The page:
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New Orleans French Quarter, Bright Historic Shotgun Faces! Where ya at?

    Happy Thanksgiving!  Hope everyone is full of turkey and had a good time with family and friends today.  You always eat too much!   That is easy to do in New Orleans.  Just wanted to share some of my recent photos using  www.picnik.com to do some fun things.  The initial version is free and only $25 for the fancy version.  I use it weekly so its a good buy.

      The New Orleans French Quarter has been here since 1718 but these shot guns came much later and were not mansions.  Just wanted to call to the attention of detail with the Victorian gingerbread work  that became popular from 1830 to 1910.  The owners of these shotguns could dress them up with the style of the day which was Victorian Gingerbread work.  They could also be very creative with the colors not of American but those of the West Indies.  I guess you could say they were works of art since they are found in few places beyond the New Orleans area that I know of.

    The New Orleans French Quarter and the historic homes brighten the streets and the lives of the people living and visiting the area.  Its a mixture of Creole, West Indies, Italian and Irish who settled in in these shotgun neighborhoods.  Much of the style is dictated by the hot humid climate in which we lived before autos and A/C.  My guess is most of these shotguns were built around 1900.

French Quarter Real Estate

     “Creole cottages and shotgun houses dominate the scene in many New Orleans neighborhoods. Both have a murky ancestry. The Creole cottage, two rooms wide and two or more rooms deep under a generous pitched roof with a front overhang or gallery, is thought to have evolved from various European and Caribbean forms. The shotgun house is one room wide and two, three or four rooms deep under a continuous gable roof. As legend has it, the name was suggested by the fact that because the rooms and doors line up, one can fire a shotgun through the house without hitting anything. Some scholars have suggested that shotguns evolved from ancient African “long-houses,” built here by refugees from the Haitian Revolution, but no one really knows.”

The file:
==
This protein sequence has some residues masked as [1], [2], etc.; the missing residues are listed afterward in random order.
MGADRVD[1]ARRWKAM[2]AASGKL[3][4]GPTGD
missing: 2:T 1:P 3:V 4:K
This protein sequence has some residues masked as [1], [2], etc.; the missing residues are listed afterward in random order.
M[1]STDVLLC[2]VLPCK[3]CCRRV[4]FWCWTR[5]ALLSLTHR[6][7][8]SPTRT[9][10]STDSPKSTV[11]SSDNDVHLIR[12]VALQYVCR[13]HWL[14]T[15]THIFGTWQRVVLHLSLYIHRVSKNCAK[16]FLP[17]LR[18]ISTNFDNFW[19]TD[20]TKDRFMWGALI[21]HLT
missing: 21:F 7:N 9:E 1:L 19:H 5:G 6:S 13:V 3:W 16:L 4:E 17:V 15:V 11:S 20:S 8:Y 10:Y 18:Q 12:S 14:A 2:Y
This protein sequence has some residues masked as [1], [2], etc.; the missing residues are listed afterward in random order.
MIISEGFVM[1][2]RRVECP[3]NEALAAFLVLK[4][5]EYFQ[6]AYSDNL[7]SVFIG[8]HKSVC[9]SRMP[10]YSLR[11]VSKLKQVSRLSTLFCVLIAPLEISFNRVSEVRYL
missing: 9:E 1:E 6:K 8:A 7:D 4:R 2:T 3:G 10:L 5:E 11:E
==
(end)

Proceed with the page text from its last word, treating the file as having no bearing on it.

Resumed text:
“It is true that shotguns represent a distinctively Southern house type. They are also found in the form of plantation quarters houses. Unlike shotgun houses in much of the South, which are fairly plain, New Orleans shotguns fairly bristle with Victorian jigsaw ornament, especially prominent, florid brackets. Indeed, in many ways New Orleans’ shotguns are as much a signature of the city as the French Quarter.” as per the New Orleans Convention Bureau, I could not have said it better but I may show it to you better.

 

 

“NEW ORLEANS DEBUT: The shotgun house, considered an African American architectural form, is thought to have come to this country in the 19th century with free blacks migrating from Haiti to New Orleans. There, the style blended with Louisiana’s African, French and Arawak building traditions, then spread throughout the South, most often as cheap housing for low-income workers.
Researchers think the Haitian shotgun was a mix of West African and West Indian architectural styles. Folklorist and social historian John Michael Vlach says the porch and gable-end door came from native Haitian tradition, and the wood construction was borrowed from French colonists. However, he has traced the basic design to West African slaves, specifically Yoruba tribesmen. Some think the name shotgun comes from the Yoruba word “togun,” meaning “house” or “place of assembly.”

“STYLE CHARACTERISTICS:The design is simple, a row of several rooms with a gable-ended entrance. There is no hall. Most are one-story homes, but many in New Orleans have a camel-back — a second story at the rear of the house. A narrow front porch covered by a roof apron with columns and brackets is common; it often incorporates elaborate Victorian ornamentation. The rooms are relatively large, about 14 feet square, with high ceilings, some molding, ceiling medallions or other decorative woodwork. As shotgun homes evolved, they were dressed up with decorative features borrowed from Greek Revival, Victorian gingerbread and other styles popular at the time. ” Oddly enough found this in a blog from The Oregonian that has a nice explanation.

 

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  1. lana

    You must have really researched this information. Never heard some of those terms before!
    Your pictures are always great and love the picnik idea!
    lana

  2. Randy Prothero

    I truly enjoyed seeing the real estate in the French Quarter. The history and the character is something truly unique.

    Anyone who is looking to purchase or sell a condo in the French Quarter will not find a better agent.

    Thank you for taking the time to show your wonderful community to a couple of out of town agents.

    Aloha from sunny Hawaii.

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Eric Bouler Realtor
Gardner Realtors
Metairie - New Orleans, La. USA